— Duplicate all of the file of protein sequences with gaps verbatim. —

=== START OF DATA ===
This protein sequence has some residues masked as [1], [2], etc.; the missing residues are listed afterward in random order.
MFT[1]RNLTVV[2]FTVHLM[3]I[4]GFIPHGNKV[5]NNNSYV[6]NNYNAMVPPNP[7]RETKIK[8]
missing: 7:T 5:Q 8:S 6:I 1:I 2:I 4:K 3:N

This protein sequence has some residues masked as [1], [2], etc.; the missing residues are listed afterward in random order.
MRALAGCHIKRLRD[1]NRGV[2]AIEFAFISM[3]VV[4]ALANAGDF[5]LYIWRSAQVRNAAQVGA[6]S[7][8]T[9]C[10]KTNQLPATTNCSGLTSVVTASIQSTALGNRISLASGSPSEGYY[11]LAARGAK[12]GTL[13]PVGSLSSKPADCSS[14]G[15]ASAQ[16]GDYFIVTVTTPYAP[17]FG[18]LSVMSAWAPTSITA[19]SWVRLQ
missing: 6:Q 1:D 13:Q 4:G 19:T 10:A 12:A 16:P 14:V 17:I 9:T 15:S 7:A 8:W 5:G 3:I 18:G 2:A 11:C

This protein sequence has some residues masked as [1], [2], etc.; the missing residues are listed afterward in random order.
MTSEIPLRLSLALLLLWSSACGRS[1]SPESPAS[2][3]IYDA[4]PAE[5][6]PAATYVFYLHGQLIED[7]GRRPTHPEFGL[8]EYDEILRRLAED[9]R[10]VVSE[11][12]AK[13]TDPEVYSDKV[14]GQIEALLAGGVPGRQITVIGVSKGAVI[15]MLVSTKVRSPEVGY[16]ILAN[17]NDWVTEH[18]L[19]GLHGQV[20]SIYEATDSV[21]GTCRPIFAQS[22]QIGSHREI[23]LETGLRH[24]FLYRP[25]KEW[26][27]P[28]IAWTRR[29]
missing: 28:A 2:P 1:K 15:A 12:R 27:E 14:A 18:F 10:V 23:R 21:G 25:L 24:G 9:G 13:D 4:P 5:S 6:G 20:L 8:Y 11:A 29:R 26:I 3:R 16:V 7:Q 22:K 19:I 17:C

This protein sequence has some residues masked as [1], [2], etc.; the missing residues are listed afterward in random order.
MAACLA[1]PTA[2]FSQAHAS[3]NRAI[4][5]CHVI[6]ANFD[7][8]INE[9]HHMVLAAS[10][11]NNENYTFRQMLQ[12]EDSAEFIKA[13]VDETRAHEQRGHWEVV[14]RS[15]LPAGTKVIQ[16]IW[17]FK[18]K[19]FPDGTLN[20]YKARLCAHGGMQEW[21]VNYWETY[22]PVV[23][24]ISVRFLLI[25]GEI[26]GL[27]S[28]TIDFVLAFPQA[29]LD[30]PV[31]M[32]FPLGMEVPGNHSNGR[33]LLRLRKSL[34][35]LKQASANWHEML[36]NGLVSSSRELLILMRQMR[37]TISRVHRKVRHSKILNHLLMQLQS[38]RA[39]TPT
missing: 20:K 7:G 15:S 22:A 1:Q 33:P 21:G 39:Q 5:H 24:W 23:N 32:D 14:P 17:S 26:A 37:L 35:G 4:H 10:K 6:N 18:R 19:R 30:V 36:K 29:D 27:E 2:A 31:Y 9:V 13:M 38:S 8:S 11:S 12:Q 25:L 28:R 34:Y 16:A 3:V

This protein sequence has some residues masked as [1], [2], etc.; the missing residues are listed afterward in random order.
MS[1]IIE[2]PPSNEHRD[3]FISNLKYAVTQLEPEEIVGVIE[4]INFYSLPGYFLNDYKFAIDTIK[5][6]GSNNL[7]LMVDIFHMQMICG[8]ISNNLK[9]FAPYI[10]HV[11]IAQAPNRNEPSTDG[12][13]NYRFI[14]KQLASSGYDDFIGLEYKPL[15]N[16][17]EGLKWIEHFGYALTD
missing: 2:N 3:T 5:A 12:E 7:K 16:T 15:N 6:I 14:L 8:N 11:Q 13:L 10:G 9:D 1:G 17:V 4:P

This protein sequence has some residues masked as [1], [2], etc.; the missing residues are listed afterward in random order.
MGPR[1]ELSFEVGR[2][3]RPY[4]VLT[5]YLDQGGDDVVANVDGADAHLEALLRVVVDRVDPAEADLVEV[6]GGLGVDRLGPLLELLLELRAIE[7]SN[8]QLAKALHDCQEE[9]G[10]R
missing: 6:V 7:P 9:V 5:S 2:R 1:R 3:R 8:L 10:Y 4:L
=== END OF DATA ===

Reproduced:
This protein sequence has some residues masked as [1], [2], etc.; the missing residues are listed afterward in random order.
MFT[1]RNLTVV[2]FTVHLM[3]I[4]GFIPHGNKV[5]NNNSYV[6]NNYNAMVPPNP[7]RETKIK[8]
missing: 7:T 5:Q 8:S 6:I 1:I 2:I 4:K 3:N

This protein sequence has some residues masked as [1], [2], etc.; the missing residues are listed afterward in random order.
MRALAGCHIKRLRD[1]NRGV[2]AIEFAFISM[3]VV[4]ALANAGDF[5]LYIWRSAQVRNAAQVGA[6]S[7][8]T[9]C[10]KTNQLPATTNCSGLTSVVTASIQSTALGNRISLASGSPSEGYY[11]LAARGAK[12]GTL[13]PVGSLSSKPADCSS[14]G[15]ASAQ[16]GDYFIVTVTTPYAP[17]FG[18]LSVMSAWAPTSITA[19]SWVRLQ
missing: 6:Q 1:D 13:Q 4:G 19:T 10:A 12:A 16:P 14:V 17:I 9:T 15:S 7:A 8:W 5:G 3:I 18:G 2:A 11:C

This protein sequence has some residues masked as [1], [2], etc.; the missing residues are listed afterward in random order.
MTSEIPLRLSLALLLLWSSACGRS[1]SPESPAS[2][3]IYDA[4]PAE[5][6]PAATYVFYLHGQLIED[7]GRRPTHPEFGL[8]EYDEILRRLAED[9]R[10]VVSE[11][12]AK[13]TDPEVYSDKV[14]GQIEALLAGGVPGRQITVIGVSKGAVI[15]MLVSTKVRSPEVGY[16]ILAN[17]NDWVTEH[18]L[19]GLHGQV[20]SIYEATDSV[21]GTCRPIFAQS[22]QIGSHREI[23]LETGLRH[24]FLYRP[25]KEW[26][27]P[28]IAWTRR[29]
missing: 28:A 2:P 1:K 15:A 12:R 27:E 14:A 18:F 10:V 23:R 21:G 25:L 24:G 9:G 13:D 4:P 5:S 6:G 20:L 8:Y 11:A 29:R 26:I 3:R 16:V 7:Q 22:K 19:I 17:C

This protein sequence has some residues masked as [1], [2], etc.; the missing residues are listed afterward in random order.
MAACLA[1]PTA[2]FSQAHAS[3]NRAI[4][5]CHVI[6]ANFD[7][8]INE[9]HHMVLAAS[10][11]NNENYTFRQMLQ[12]EDSAEFIKA[13]VDETRAHEQRGHWEVV[14]RS[15]LPAGTKVIQ[16]IW[17]FK[18]K[19]FPDGTLN[20]YKARLCAHGGMQEW[21]VNYWETY[22]PVV[23][24]ISVRFLLI[25]GEI[26]GL[27]S[28]TIDFVLAFPQA[29]LD[30]PV[31]M[32]FPLGMEVPGNHSNGR[33]LLRLRKSL[34][35]LKQASANWHEML[36]NGLVSSSRELLILMRQMR[37]TISRVHRKVRHSKILNHLLMQLQS[38]RA[39]TPT
missing: 20:K 7:G 15:S 22:A 1:Q 33:P 21:G 39:Q 5:H 24:W 23:N 32:D 14:P 17:S 26:A 37:L 35:G 4:H 10:K 6:N 18:R 19:R 30:V 36:K 29:D 27:E 2:A 31:Y 9:V 13:M 38:S 8:S 11:S 12:Q 25:L 28:R 34:Y 16:A 3:V

This protein sequence has some residues masked as [1], [2], etc.; the missing residues are listed afterward in random order.
MS[1]IIE[2]PPSNEHRD[3]FISNLKYAVTQLEPEEIVGVIE[4]INFYSLPGYFLNDYKFAIDTIK[5][6]GSNNL[7]LMVDIFHMQMICG[8]ISNNLK[9]FAPYI[10]HV[11]IAQAPNRNEPSTDG[12][13]NYRFI[14]KQLASSGYDDFIGLEYKPL[15]N[16][17]EGLKWIEHFGYALTD
missing: 2:N 3:T 5:A 12:E 7:K 16:T 15:N 6:I 14:L 8:N 11:Q 13:L 10:G 9:D 1:G 17:V 4:P

This protein sequence has some residues masked as [1], [2], etc.; the missing residues are listed afterward in random order.
MGPR[1]ELSFEVGR[2][3]RPY[4]VLT[5]YLDQGGDDVVANVDGADAHLEALLRVVVDRVDPAEADLVEV[6]GGLGVDRLGPLLELLLELRAIE[7]SN[8]QLAKALHDCQEE[9]G[10]R
missing: 6:V 7:P 9:V 5:S 2:R 1:R 3:R 8:L 10:Y 4:L